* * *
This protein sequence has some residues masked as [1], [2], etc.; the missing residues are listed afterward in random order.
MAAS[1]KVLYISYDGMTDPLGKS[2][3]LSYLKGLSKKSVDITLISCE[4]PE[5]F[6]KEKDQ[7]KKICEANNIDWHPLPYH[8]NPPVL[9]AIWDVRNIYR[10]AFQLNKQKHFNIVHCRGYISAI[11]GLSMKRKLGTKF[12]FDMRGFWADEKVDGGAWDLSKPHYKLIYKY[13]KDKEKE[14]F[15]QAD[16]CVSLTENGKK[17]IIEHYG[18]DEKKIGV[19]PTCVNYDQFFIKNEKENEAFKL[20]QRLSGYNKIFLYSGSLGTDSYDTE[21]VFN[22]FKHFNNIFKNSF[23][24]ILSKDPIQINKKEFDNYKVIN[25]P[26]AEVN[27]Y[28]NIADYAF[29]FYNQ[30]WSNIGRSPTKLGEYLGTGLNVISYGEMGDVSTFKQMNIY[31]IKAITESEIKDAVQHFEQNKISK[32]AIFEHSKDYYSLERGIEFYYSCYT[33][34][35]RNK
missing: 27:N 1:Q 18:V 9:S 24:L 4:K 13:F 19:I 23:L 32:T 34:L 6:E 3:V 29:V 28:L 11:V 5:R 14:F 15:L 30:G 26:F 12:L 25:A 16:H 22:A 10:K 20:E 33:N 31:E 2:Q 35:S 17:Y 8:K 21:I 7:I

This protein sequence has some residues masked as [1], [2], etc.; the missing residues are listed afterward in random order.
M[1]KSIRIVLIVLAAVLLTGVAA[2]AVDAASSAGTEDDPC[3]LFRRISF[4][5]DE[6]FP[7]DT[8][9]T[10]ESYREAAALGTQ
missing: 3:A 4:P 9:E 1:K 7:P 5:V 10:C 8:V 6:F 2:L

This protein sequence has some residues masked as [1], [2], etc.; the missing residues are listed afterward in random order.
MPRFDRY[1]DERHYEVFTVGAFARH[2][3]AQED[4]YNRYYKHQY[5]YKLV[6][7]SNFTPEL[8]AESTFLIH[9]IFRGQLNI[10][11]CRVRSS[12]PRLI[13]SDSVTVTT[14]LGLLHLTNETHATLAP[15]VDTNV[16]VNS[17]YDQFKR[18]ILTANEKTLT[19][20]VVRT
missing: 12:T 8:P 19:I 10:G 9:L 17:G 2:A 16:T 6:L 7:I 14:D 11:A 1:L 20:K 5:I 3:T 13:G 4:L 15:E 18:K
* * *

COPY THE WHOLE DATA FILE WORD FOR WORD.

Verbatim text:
This protein sequence has some residues masked as [1], [2], etc.; the missing residues are listed afterward in random order.
MAAS[1]KVLYISYDGMTDPLGKS[2][3]LSYLKGLSKKSVDITLISCE[4]PE[5]F[6]KEKDQ[7]KKICEANNIDWHPLPYH[8]NPPVL[9]AIWDVRNIYR[10]AFQLNKQKHFNIVHCRGYISAI[11]GLSMKRKLGTKF[12]FDMRGFWADEKVDGGAWDLSKPHYKLIYKY[13]KDKEKE[14]F[15]QAD[16]CVSLTENGKK[17]IIEHYG[18]DEKKIGV[19]PTCVNYDQFFIKNEKENEAFKL[20]QRLSGYNKIFLYSGSLGTDSYDTE[21]VFN[22]FKHFNNIFKNSF[23][24]ILSKDPIQINKKEFDNYKVIN[25]P[26]AEVN[27]Y[28]NIADYAF[29]FYNQ[30]WSNIGRSPTKLGEYLGTGLNVISYGEMGDVSTFKQMNIY[31]IKAITESEIKDAVQHFEQNKISK[32]AIFEHSKDYYSLERGIEFYYSCYT[33][34][35]RNK
missing: 27:N 1:Q 18:V 9:S 24:L 4:K 13:F 19:I 23:L 32:T 34:L 6:E 3:V 29:V 28:L 11:V 5:R 14:F 15:L 30:G 26:F 12:L 25:A 16:H 22:A 10:K 20:E 33:N 31:E 2:Q 35:S 17:Y 8:K 21:I 7:I

This protein sequence has some residues masked as [1], [2], etc.; the missing residues are listed afterward in random order.
M[1]KSIRIVLIVLAAVLLTGVAA[2]AVDAASSAGTEDDPC[3]LFRRISF[4][5]DE[6]FP[7]DT[8][9]T[10]ESYREAAALGTQ
missing: 3:A 4:P 9:E 1:K 7:P 5:V 10:C 8:V 6:F 2:L

This protein sequence has some residues masked as [1], [2], etc.; the missing residues are listed afterward in random order.
MPRFDRY[1]DERHYEVFTVGAFARH[2][3]AQED[4]YNRYYKHQY[5]YKLV[6][7]SNFTPEL[8]AESTFLIH[9]IFRGQLNI[10][11]CRVRSS[12]PRLI[13]SDSVTVTT[14]LGLLHLTNETHATLAP[15]VDTNV[16]VNS[17]YDQFKR[18]ILTANEKTLT[19][20]VVRT
missing: 12:T 8:P 19:I 10:G 9:L 17:G 2:A 16:T 6:L 7:I 14:D 11:A 1:L 20:K 5:I 3:T 13:G 4:L 15:E 18:K